Celebrating 50 years of Round the Horne with Apollo Theatre

Round the Horne was one of the biggest BBC radio series of the 1960’s regulalry attracting 15 million listeners to hear the comedic exploits of Kenneth Horne, Betty Marsden, Hugh Paddick, Bill Pertwee and Kenneth Williams.

It ran for four series between 1965 and 1969 and was written by Barry Took and Marty Feldman.

With its infamous movie spoofs and hilarious regular characters such as Rambling Sid Rumpo, Charles and Fiona, J. Peasemold Gruntfuttock, and Julian and Sandy, Round the Horne was one of the biggest and best radio comedy shows of all time, and still endures today, 50 years on.

For our latest behind the scenes interview we spoke with the artistic director of Apollo Theatre and director of Round the Horne: 50th Anniversary Tour, Tim Astley about the cultural signficiance of Round the Horne and its enduring appeal.


Hello Tim, thank you for your time today. When did you first listen to Round the Horne?

I inherited a Round the Horne cassette from my Grandfather when I was twelve years old. I was already a fan of classic TV comedy and was familiar with Kenneth Williams from the Carry On films but this was something else! The chaotic world Kenneth Horne and his merry crew created was unlike anything I had ever heard and instantly drew me in. From then on I gradually built up the complete collection of tapes which I would listen to over and over again.


Image: Apollo Theatre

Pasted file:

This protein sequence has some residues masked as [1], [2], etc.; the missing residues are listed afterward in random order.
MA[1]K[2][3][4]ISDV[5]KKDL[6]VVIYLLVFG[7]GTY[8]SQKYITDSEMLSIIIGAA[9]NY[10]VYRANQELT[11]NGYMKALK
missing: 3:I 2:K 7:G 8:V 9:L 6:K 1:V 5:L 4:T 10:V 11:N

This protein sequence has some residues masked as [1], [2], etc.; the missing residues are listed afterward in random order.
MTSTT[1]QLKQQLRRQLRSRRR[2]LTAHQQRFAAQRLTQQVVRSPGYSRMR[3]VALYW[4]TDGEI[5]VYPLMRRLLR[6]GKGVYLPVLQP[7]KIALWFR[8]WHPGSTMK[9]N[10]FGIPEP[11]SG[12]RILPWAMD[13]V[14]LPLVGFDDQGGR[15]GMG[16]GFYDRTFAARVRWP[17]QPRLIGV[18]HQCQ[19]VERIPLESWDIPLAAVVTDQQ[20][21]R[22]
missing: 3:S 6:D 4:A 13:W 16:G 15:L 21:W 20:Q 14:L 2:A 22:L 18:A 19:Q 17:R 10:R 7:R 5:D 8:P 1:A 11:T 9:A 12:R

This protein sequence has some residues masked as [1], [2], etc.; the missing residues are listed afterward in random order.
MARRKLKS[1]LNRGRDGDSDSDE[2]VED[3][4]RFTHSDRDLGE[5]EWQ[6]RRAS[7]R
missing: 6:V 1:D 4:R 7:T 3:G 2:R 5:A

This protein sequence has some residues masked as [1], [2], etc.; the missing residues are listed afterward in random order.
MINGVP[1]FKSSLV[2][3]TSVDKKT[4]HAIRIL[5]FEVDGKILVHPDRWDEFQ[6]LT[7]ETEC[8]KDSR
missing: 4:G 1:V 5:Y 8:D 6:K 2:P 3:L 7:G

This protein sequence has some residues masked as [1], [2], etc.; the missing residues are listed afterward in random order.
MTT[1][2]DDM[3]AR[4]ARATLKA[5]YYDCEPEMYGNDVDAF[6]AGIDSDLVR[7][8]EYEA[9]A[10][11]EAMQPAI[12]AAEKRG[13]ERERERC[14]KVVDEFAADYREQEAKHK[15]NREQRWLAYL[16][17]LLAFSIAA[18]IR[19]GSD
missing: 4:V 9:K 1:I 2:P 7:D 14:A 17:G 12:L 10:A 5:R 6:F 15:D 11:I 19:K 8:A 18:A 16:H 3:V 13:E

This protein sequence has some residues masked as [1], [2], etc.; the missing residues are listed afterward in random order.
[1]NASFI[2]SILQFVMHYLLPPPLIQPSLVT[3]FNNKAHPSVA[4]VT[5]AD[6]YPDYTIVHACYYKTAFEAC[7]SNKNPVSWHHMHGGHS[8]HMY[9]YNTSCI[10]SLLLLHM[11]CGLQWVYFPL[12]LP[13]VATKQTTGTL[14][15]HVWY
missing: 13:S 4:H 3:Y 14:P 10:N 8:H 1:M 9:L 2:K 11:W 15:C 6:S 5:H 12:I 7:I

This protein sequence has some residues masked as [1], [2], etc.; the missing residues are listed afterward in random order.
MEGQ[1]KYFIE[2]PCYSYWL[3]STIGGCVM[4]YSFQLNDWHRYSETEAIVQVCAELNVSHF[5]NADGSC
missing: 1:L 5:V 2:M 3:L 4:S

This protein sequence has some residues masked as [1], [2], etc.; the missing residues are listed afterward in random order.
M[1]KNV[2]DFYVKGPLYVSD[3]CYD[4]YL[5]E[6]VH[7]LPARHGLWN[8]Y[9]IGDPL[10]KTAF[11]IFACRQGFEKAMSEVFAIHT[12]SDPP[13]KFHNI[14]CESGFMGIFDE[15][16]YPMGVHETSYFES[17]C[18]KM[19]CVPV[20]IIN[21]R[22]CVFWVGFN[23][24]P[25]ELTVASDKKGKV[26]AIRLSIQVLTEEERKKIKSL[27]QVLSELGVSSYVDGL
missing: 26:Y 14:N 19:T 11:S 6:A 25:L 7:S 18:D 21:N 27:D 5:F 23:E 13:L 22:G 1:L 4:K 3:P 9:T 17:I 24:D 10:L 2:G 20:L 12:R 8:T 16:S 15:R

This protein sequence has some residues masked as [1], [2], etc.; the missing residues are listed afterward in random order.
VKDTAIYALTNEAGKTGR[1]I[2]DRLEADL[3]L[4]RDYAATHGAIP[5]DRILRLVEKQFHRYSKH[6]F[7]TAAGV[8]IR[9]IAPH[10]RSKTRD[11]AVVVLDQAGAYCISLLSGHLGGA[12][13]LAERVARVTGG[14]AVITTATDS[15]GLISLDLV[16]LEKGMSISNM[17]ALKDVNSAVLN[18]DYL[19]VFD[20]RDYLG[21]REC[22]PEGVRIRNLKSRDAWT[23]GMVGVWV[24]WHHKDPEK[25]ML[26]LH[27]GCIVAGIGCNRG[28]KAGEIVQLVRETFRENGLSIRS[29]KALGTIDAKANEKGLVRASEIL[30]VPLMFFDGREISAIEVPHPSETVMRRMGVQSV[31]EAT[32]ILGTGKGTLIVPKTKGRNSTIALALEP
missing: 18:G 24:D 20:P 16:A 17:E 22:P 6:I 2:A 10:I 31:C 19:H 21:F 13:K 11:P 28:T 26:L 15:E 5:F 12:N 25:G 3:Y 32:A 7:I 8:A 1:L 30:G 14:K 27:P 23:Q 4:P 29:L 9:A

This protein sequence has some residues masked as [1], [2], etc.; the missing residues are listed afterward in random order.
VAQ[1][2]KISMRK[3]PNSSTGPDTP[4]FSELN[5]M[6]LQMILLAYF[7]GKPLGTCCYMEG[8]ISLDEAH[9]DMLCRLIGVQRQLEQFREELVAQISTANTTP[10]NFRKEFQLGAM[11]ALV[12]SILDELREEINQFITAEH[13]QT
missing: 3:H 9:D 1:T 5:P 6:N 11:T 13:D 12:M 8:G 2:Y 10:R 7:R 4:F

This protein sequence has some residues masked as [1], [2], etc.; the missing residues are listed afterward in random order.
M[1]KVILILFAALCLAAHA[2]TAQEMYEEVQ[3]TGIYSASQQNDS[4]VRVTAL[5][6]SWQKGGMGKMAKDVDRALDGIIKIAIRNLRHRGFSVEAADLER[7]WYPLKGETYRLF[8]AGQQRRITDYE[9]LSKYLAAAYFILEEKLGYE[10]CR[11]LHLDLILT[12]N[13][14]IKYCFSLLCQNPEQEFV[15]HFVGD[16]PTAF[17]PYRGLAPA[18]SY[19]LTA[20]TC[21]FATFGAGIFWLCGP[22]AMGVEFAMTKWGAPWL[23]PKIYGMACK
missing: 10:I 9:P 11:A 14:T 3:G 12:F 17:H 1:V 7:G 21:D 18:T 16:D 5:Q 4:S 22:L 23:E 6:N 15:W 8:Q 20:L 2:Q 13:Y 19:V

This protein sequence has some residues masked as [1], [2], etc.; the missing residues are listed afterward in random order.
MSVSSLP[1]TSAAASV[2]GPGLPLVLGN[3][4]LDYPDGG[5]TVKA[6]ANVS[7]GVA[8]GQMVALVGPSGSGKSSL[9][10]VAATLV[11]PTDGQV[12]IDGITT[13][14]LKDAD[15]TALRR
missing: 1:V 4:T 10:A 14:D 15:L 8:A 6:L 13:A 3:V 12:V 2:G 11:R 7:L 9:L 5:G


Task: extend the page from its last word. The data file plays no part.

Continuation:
What do you think is the enduring appeal of Round the Horne?

Good comedy is timeless and I believe that Round the Horne is as funny today as it ever was. Although much a product of its time and undoubtedly influenced strongly by the swinging sixties of which was a part, the fact that the original programmes didn’t focus too much on topical humour, rather surreal, clever sketches and characters, means that it really doesn’t feel dated in the way that lots of comedy programmes can.


Image: Apollo Theatre

What is your favourite Round the Horne sketch?

Although I have great affection for the recurring characters like Julian and Sand, Rambling Syd Rumo and Charles and Fiona, I always loved the movie spoofs. We have two of the best in our show, The Admirable Loombucket and one of the funniest sketches in the whole of Round the Horne, Kenneth Horne, Master Spy on the trail of the stolen Eiffel Tower.


Image: Apollo Theatre

How significant do you think Round the Horne has been culturally?

Round the Horne undoubtedly changed the British comedy scene forever in many ways, not least because it was the first programmeof any kind to feature openly gay characters in Julian and Sandy. The genius of the writing of these characters by Barry Took and Marty Feldman was to use the underground cam slang, Polari to not only great comedy effect, but to mask the, often very rude, things they were saying that would otherwise have never got past BBC censors.


Image: Apollo Theatre

What can the audience expect on stage in Round the Horne: The 50th Anniversary Tour?

We have stayed as true to the original programmes as possible. Our show transports the audience back to the BBC’s Paris Studios in 1966 to the original recordings and recreates the anarchic atmosphere that we all know and love so well, whilst still allowing the audience’s imaginations to run wild.


Round the Horne is at the Wyvern Theatre from Monday 31 October to Tuesday 1 November

For more information and to buy tickets please visit: http://bit.ly/RoundTheHorne

Follow Apollo Theatre Company on Facebook & Twitter.


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